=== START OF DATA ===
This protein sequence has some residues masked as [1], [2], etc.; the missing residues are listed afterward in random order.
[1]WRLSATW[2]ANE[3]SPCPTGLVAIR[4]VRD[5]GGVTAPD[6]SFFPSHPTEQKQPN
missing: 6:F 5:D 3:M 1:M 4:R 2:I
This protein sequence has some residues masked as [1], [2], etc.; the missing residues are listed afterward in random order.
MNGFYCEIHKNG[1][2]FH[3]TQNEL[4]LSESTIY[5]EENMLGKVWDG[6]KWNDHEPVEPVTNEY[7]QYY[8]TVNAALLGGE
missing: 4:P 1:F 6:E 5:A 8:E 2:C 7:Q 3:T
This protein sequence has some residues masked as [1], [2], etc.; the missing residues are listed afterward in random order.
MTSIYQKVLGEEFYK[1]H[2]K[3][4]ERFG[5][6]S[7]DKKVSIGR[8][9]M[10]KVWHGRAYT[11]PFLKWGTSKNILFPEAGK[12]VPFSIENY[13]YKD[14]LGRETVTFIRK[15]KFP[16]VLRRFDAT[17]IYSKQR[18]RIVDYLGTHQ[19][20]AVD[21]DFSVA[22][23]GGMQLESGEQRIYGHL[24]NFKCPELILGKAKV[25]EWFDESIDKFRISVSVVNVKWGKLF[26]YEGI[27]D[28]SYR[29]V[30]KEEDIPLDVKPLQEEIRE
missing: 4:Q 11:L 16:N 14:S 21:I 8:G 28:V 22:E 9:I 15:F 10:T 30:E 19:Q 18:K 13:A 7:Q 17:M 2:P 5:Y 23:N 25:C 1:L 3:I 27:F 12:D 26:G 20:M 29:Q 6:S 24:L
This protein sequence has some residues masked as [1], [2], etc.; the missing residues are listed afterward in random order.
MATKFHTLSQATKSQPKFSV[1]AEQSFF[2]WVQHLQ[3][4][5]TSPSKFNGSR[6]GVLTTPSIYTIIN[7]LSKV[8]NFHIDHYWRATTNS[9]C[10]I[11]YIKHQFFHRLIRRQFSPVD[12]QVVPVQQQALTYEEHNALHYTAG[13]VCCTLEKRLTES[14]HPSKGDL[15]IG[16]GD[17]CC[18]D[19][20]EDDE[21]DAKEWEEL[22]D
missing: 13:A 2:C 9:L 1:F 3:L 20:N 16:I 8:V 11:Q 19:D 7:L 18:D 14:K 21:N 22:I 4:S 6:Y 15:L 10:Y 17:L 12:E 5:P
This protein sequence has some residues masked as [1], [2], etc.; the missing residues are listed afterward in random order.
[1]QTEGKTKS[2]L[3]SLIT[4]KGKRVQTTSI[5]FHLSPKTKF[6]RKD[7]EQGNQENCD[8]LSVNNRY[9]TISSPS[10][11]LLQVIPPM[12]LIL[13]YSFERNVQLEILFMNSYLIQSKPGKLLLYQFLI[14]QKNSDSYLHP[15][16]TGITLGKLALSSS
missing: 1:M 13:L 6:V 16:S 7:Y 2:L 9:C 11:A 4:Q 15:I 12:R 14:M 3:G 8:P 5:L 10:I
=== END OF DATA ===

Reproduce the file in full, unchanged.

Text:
This protein sequence has some residues masked as [1], [2], etc.; the missing residues are listed afterward in random order.
[1]WRLSATW[2]ANE[3]SPCPTGLVAIR[4]VRD[5]GGVTAPD[6]SFFPSHPTEQKQPN
missing: 6:F 5:D 3:M 1:M 4:R 2:I
This protein sequence has some residues masked as [1], [2], etc.; the missing residues are listed afterward in random order.
MNGFYCEIHKNG[1][2]FH[3]TQNEL[4]LSESTIY[5]EENMLGKVWDG[6]KWNDHEPVEPVTNEY[7]QYY[8]TVNAALLGGE
missing: 4:P 1:F 6:E 5:A 8:E 2:C 7:Q 3:T
This protein sequence has some residues masked as [1], [2], etc.; the missing residues are listed afterward in random order.
MTSIYQKVLGEEFYK[1]H[2]K[3][4]ERFG[5][6]S[7]DKKVSIGR[8][9]M[10]KVWHGRAYT[11]PFLKWGTSKNILFPEAGK[12]VPFSIENY[13]YKD[14]LGRETVTFIRK[15]KFP[16]VLRRFDAT[17]IYSKQR[18]RIVDYLGTHQ[19][20]AVD[21]DFSVA[22][23]GGMQLESGEQRIYGHL[24]NFKCPELILGKAKV[25]EWFDESIDKFRISVSVVNVKWGKLF[26]YEGI[27]D[28]SYR[29]V[30]KEEDIPLDVKPLQEEIRE
missing: 4:Q 11:L 16:N 14:S 21:I 8:G 28:V 22:E 9:I 15:F 10:T 30:E 19:Q 18:K 13:A 7:Q 17:M 2:P 5:Y 23:N 25:C 1:L 3:I 27:F 12:D 26:G 20:M 29:Q 6:S 24:L
This protein sequence has some residues masked as [1], [2], etc.; the missing residues are listed afterward in random order.
MATKFHTLSQATKSQPKFSV[1]AEQSFF[2]WVQHLQ[3][4][5]TSPSKFNGSR[6]GVLTTPSIYTIIN[7]LSKV[8]NFHIDHYWRATTNS[9]C[10]I[11]YIKHQFFHRLIRRQFSPVD[12]QVVPVQQQALTYEEHNALHYTAG[13]VCCTLEKRLTES[14]HPSKGDL[15]IG[16]GD[17]CC[18]D[19][20]EDDE[21]DAKEWEEL[22]D
missing: 13:A 2:C 9:L 1:F 3:L 20:N 16:I 8:V 11:Q 19:D 7:L 18:D 14:K 21:N 22:I 4:S 6:Y 15:L 10:Y 17:L 12:E 5:P
This protein sequence has some residues masked as [1], [2], etc.; the missing residues are listed afterward in random order.
[1]QTEGKTKS[2]L[3]SLIT[4]KGKRVQTTSI[5]FHLSPKTKF[6]RKD[7]EQGNQENCD[8]LSVNNRY[9]TISSPS[10][11]LLQVIPPM[12]LIL[13]YSFERNVQLEILFMNSYLIQSKPGKLLLYQFLI[14]QKNSDSYLHP[15][16]TGITLGKLALSSS
missing: 1:M 13:L 6:V 16:S 7:Y 2:L 9:C 11:A 4:Q 15:I 12:R 14:M 3:G 8:P 5:L 10:I